In the next part of the story, we learnt that she was given a salary and she was the first woman ever to be paid for her scientific work.

Can we all do a little celebration dance for that achievement? Show me yours.


What was Caroline the first woman in history to receive? Tell your screen.

That's right, she was the first woman to receive a salary.

Can you pause the video and draw a picture to help you remember this step of the story? Fantastic.

Then, in next part of the story, we learnt that her and William discovered and catalogued lots of nebulae.

So a nebula is one cloud, nebulae means lots of clouds.

Can you say that word with me, nebulae, great.

And they increased the number of known nebulae from 100 to 2,500.

How many nebulae did Caroline help discover? Tell your screen, that's right, 2,500.

Can you now pause the video and draw a picture to help you remember this part of the story? Great, and then in the last part of the story, we learned that Caroline kept catalogues of stars and nebulae.

She kept detailed lists of them all.

And for her work she won a medal.

Why did Caroline win the astronomical gold medal? Pause the video and tell your screen.

Yes, that's right because of her catalogues of stars and nebulae, good job.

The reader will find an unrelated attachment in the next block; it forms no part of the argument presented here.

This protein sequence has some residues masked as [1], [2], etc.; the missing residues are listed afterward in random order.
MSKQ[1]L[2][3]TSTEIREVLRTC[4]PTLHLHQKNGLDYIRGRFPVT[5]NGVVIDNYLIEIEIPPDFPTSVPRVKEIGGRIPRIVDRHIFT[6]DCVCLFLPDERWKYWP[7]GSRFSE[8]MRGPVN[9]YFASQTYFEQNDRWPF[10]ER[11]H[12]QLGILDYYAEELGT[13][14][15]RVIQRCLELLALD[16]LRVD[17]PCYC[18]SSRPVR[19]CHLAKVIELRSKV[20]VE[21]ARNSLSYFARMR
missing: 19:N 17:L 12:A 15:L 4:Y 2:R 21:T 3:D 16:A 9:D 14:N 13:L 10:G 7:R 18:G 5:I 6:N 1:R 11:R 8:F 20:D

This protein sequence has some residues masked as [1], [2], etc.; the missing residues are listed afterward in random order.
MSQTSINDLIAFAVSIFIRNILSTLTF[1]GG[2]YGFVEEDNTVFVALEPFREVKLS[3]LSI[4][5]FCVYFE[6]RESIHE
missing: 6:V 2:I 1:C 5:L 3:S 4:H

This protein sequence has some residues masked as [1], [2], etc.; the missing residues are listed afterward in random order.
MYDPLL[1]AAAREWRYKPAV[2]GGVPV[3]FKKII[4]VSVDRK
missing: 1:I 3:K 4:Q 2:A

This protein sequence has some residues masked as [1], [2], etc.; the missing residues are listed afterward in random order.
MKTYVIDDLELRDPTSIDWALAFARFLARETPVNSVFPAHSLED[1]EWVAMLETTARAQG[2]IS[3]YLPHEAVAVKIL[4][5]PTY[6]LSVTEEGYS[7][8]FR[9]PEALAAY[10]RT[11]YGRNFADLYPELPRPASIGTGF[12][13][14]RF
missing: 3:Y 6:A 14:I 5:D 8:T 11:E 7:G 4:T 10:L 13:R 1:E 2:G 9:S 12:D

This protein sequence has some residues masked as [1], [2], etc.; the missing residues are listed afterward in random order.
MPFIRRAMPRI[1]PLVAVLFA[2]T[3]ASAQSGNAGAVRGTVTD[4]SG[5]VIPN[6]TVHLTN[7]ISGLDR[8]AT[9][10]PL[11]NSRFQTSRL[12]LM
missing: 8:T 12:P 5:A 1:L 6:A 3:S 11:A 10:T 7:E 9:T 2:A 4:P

Can you pause the video and draw your picture for this section of the story? Great, good job.

Now we are going to tell the story.

So I told the story to you at the beginning of the lesson and I hope you would agree that when I was telling the story I used a clear and loud voice.

I used expression in my voice.

So I changed my voice when something sad was happening like her being ill or her father dying.

And then I changed my voice when something exciting was happening like her being the first woman ever to do something and I also used gestures.

Gestures are like actions like this and they help add detail to your story.

So for example a comet or she had a lovely relationship with her brother, those are gestures.

So those are the things I want to you to try and do when you're telling the story.

You can use your story map to help you tell the story because you can look at the picture while you're telling it to remind you what's coming next.

You might need to practise a couple of times before you get it perfect.

Pause the video and have a go at telling your story now.

Great job.

You have worked really, really hard today.

I hope you enjoyed learning all about Caroline Herschel story and her impressive life.

If you'd like to, it might be a nice idea to go and tell somebody in your house the story of Caroline Herschel.

I bet they'd love to hear it especially now you've practised telling the story.

If you'd like you can also share your work with Oak National, maybe you want to send a picture of your story map or a video of you telling the story.

If you would like to do this, then please ask your parent or carer to share your work for you.

On Twitter by tagging @OakNational or hashtag learn with it.

You can also type @TeachSTeminism and then I will be able to see your work too.

Don't forget to do your end of lesson quiz before you go.

And most importantly, don't forget to have a fantastic rest of your day.

Thank you for working so hard and see you soon, bye.